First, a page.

The Southwestern Historical Quarterly, Volume 94, July 1990 - April, 1991 Page: 478
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Southwestern Hzstorzcal Quarterly
to identify those not published, but I simply do not understand the un-
willingness of the obviously able editor and his staff to discuss their se-
Polk's correspondence charts the momentous shift occurring in the
Democratic party during the spring of 1844. From the beginning of the
year Polk and his lieutenants focused on the vice presidency. Their
every act in Tennessee and in Washington was aimed at securing the
second spot on a Van Buren-headed ticket for the twice-beaten guber-
natorial candidate but still enormously ambitious Polk. Polk hung
his political hopes on two powerful hooks-the patronage of Andrew
Jackson, yet a force among Democrats, and unswerving support for
Martin Van Buren, the heavy favorite to win the nomination. Because
the New Yorker recognized the shakiness of his southern base, he ap-
preciated Polk's steadfastness.
But in April the onslaught of Texas blitzed Polk's plans and over-
whelmed all other concerns among congressional Democrats. The re-
vealing letters to Polk from his confidants in Washington, Tennessee
congressmen Cave Johnson and Aaron V. Brown, detail and emphasize
the might of Texas. When Van Buren's public announcement against
immediate annexation doomed his candidacy, the Tennesseeans quickly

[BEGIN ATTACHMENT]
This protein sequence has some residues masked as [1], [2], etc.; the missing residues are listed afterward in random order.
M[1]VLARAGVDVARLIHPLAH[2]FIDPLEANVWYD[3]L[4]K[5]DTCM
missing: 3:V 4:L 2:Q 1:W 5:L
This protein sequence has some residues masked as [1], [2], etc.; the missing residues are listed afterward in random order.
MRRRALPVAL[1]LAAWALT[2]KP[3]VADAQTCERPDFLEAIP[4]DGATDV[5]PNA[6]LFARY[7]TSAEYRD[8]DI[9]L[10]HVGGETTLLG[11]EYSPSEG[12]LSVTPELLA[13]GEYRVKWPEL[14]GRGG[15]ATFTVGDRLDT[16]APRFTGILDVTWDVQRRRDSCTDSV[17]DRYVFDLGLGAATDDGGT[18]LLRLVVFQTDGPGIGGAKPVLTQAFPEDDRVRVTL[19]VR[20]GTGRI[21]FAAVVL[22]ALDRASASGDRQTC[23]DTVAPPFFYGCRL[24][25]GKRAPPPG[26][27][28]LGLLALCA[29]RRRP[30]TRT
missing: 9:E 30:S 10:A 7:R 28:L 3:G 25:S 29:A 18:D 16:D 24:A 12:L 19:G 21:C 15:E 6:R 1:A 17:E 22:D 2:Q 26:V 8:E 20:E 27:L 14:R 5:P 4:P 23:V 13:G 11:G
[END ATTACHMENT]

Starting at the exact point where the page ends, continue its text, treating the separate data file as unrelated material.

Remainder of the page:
perceived another, and greater, opportunity. To save the party from a
fearfully destructive bloodletting, they talked about a man who could
appeal to all Democrats, including the unhappy Van Burenites. Even
before the Baltimore convention they began maneuvering to get Polk
first place. Their efforts and the negotiations in the convention receive
full coverage. I know of no comparable published source that so clari-
fies this momentous occurrence.
Realizing that he led a disparate party, Polk moved promptly to unify
it. Unity was the chief motive for his one-term pledge, which permitted
other major Democratic players to line up behind Polk while they set
their sights on 1848. Then in the famous Kane letter (p. 267; also see
p. 276 for Polk's explanation), Polk satisfied key elements of the party
on the difficult tariff issue. Through the nomination struggle and the
campaign Polk and his aides usually acted with a sure political touch.
Congratulating their success, Polk saw his own state "in a blaze" and
"the Whig leaders ... making desperate efforts" (p. 479). The tena-
cious Polk had come far since the despondent days following his second
gubernatorial defeat. From the fall of 1843 to the spring of 1844, Polk's
political fortunes underwent a remarkable transformation. Now, in the
summer of 1844 the greatest of all political prizes seemed within his
Louiszana State Unzverszty
WILLIAM J. COOPER, JR.
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Texas State Historical Association. The Southwestern Historical Quarterly, Volume 94, July 1990 - April, 1991, periodical, 1991; Austin, Texas. (texashistory.unt.edu/ark:/67531/metapth101214/m1/542/: accessed October 21, 2017), University of North Texas Libraries, The Portal to Texas History, texashistory.unt.edu; crediting Texas State Historical Association.